Even as I type the words, I still need to say them out loud to hope they register. “I’m a mom.” I feel compelled to add a question mark. I remain in utter disbelief at the idea, despite my now four and a half month tenure as a so-called mother.
You can go your whole life wanting kids, thinking you’ll seamlessly step into the role, and believing you’ll easily contend with whatever related emotions in motherhood come your way. LOL. Now, I can only describe the feeling of motherhood as a very large rock sitting heavy on your chest at all times while your heart tries to explode out from beneath it.
Sounds fun, right?
Somehow, it is. Despite that constant anxiety and almost sickening love, walking into Cora’s room when she wakes up feels like showing up to the gates at Disney World every single morning. You know the feeling I’m talking about? Not only does her uninhibited joy bring me back to that blissful naivety of being a kid, it reminds me that I must be doing something right as a mom for her to consistently deliver that ear-to-ear grin.
Mother’s Day has always felt special. As a kid, I felt like my mom and others were almost mythical. Moms were the boss. They made the rules and had all the answers. It made complete sense to me that they should have a day specifically designated for worshipping them. I couldn’t wait to see my mom’s approval of whatever Mother’s Day gift I had made at school, like delivering treasure at the throne of a queen.
Now, I’ve seen behind the curtain. I look back and laugh at how my mom probably felt the same “I have no idea what I’m doing” feeling that I do now. “My kid thinks I’m doing a good job? Ha!” I can only hope I trick Cora into thinking the same thing. And she better worship me too.
Before she arrived, I guess I assumed that I would just have it all figured out; that instinct would take over as Cora came into my arms. Well, no. Instead, every single day I know I’ll be scrambling to answer some ground-breaking, Einstein-worthy question that will surely define my child’s wellbeing. And so I dangerously take to Google. GOOGLE, people. How did my mom do it without GOOGLE?!
And just when that black hole of information starts to drive me insane, I think, “What would my mom do?” Just as I felt as a kid, my mom and others still feel like the most all-knowing and decisive figures. If we were ever up to no good, they could solve any crime by dinner time (fellow millennials: name that movie).
Maybe one day I’ll see myself the same way. If I can both still rely on my mom yet recognize that she was most likely clueless, I can only hope Cora will assume that her mom has all life’s answers and more (at least until the age of 12, at which point all bets are off and things get really dicey).
As my first Mother’s Day approaches, I can’t wait to celebrate as a mom to my favorite person in the world with the best partner I could have on this journey. I’ll also be celebrating the time I’ve had at home with her as I return to work the next day. Talk about the Sunday Scaries…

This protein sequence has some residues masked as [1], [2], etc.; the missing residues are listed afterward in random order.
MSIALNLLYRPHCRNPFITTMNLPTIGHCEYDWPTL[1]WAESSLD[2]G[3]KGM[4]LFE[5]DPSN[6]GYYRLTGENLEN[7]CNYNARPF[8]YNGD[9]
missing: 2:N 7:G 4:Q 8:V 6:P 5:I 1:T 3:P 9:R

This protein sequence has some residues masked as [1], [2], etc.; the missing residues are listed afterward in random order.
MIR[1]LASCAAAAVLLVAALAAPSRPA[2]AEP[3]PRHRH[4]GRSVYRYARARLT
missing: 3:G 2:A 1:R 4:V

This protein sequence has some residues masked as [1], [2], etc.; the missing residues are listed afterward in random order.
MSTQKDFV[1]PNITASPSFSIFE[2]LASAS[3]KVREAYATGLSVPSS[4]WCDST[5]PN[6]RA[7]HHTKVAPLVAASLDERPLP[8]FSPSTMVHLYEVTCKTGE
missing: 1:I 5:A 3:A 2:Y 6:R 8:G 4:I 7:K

So this year, I’m giving myself the gift of some grace this Mother’s Day. For the past week, I’ve felt all the emotions. First, gratitude for having had these four months with my daughter. Then pride at every new skill she learns, joy at getting to be her mother, frustration during long days without naps, and guilt knowing that in a few days time, I must spend 40 hours of my week not with her. It’s killing me inside, but I know I need to give myself a break.
Someone, remind me to read this at some point next week?
Before I head into this trying next chapter, I want to tell myself a few things that I’m sure my mom and other moms would tell me:
- You might feel overwhelmed right now, but you will accomplish exactly what you need to accomplish today.
- Your job from 8am-3pm is to be an amazing teacher. Your job once you are home is to be an amazing mom.
- Amazing doesn’t mean “Pinterest perfect.” It means loving and mindful.
- When you don’t check off every item on that to-do list, remember you’re the nut that made it so long in the first place. Don’t forget to prioritize, forgive yourself, and adjust for tomorrow.
- The teacher you are today might not be the teacher you were 3 years ago. You will have less time and feel more frazzled, but you will be teaching with a mother’s perspective.
- It’s okay to want to be around grown-ups again.
So this Mother’s Day, remember how you felt as a kid about your mom on Mother’s Day or any day. We don’t have all the answers and we all make mistakes along the way, but at least our kids (hopefully) see us as we saw (and still see) our moms.
In the meantime, tell me how you’re feeling this Mother’s Day. Also, how did you make that first transition back to work? Let me know!